Global Material Handling System Integrators

Be the Box:  Using Visualization to Create a Better Material Handling System Design


When creating your material handling system design, visualizing your product's path and any potential bottlenecks ensures an efficient design that will be successful now and in the future.

material handling system We’ve all heard about “visualization” used for things from improving your golf game to shrinking tumors.  Not sure if that all works, but believe me, it helps tremendously in my daily job assisting customers.  I used to think everyone doing this job automatically did this, but that’s not so.  I hope this helps you as much as it has helped me and my customers! Visualization in material handling system design: What do I mean?  Where do I apply it?  How does it work?  What are some benefits?  Let’s see…

Visualizing Your Material Handling System Design

When I’m at a customer’s site on the plant floor to help with a material handling, storage, or ergonomic application, I will use creative visualization to “Be the Box”. As I’m listening to the issues, pain points, project details, etc., I will try to picture the entire physical area in my mind and build upon it--exactly like a computer simulation. As the details unfold, I will create a complete mental picture of everything discussed.  Where there are missing details from my imagined solution, I will ask the questions needed to fill in the voids.  Join me for an exercise to see how this works and imagine yourself there. In our short example, our customer needs a new path for cases traveling from an existing area to a new area in the facility. So, we find out all the specifications for their boxes and what the existing area looks like, and of course, put that into our mind’s eye. We will now imagine how and where this new line is loaded with actual product in real time. Next, “see” the boxes moving from that area to the new area, moving at the specified rate and with the right gaps between them.  Build and see the new conveyor path in the facility with all the conveyor installed as needed and interfacing with other conveyor and/or machines and the company’s operators. See the box moving between these conveyors and machines and being picked up and set down by operators or robots.  See how you will feed a machine.  Imagine the path as it curves and changes elevation.  Avoid building columns and imagine how the conveyor needs to be supported from the overhead or if you’ll need tall floor supports.  Imagine how this will be installed and with what type of equipment.  See the power and air drops coming from the building.  That’s a good start! As you build your own simulation right there, you’ll immediately know what you don’t know!  As you practice, you will find that it really doesn’t take long to do this.  Of course, your tape measure and CAD will help you to refine your layout and guide the final solution. Whether you use a systems integrator, like Bastian Solutions, or design the layout yourself, visualizing product moving through the new system is a good first step at identifying potential problems.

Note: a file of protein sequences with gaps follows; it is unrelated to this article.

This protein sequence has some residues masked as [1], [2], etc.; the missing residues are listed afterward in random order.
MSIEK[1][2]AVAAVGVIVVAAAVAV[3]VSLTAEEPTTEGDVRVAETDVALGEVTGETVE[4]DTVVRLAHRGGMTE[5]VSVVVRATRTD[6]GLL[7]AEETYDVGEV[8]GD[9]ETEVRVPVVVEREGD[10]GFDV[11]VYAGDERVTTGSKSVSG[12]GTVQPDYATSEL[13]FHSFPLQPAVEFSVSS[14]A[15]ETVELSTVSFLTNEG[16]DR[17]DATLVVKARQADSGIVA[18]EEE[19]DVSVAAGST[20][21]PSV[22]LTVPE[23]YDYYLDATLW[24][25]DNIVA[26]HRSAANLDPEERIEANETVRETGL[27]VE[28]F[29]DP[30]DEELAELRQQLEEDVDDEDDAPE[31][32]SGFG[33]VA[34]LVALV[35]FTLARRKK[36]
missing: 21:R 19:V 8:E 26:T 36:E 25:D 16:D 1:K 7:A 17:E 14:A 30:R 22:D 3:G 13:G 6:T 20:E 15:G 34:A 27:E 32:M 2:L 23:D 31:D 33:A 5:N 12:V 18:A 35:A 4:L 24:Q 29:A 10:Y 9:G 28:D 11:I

How Visualization Aids in a Better System Design

Conveyor system design In our example, visualization makes it easier to evaluate:
  • How your products will actually travel on conveyor or another solution
  • Type of conveyor and equipment needed to perform adequately
  • Potential interference along the route
  • Transitions from person or machine to conveyor, or conveyor to machine or person, and between conveyors
  • Throughput requirements
  • Ergonomic and safety issues
In our example, visualization will help you determine:
  • Widths and lengths of conveyor required
  • Elevations and supports needed
  • Type and location of guardrails
  • Special components needed
  • Installation methods and equipment needed
In our example, visualization will help prevent common problems:
  • Conveyor not wide enough for all boxes
  • Rollers not on close enough centers
  • Missing guard rail or not the right type
  • Too much gap between conveyor and machine
  • Operators have to reach too high or too low to load or unload conveyor
Visualizing your operation and material handling system might not provide all the answers right away, but taking the time to walk through the process of how your product is handled, provides the opportunity to identify potential issues and solutions. If you’re working with an integrator, the more you understand about your operation, the more you can share and assist in the development of the best material handling system. Visualization is a great tool for systems integrators, but it can also be a helpful tool for warehouse, manufacturing, and distribution center managers. Give it a try, and then give us a call to help you work through the details of a great material handling system.

Author: Doug Elliott


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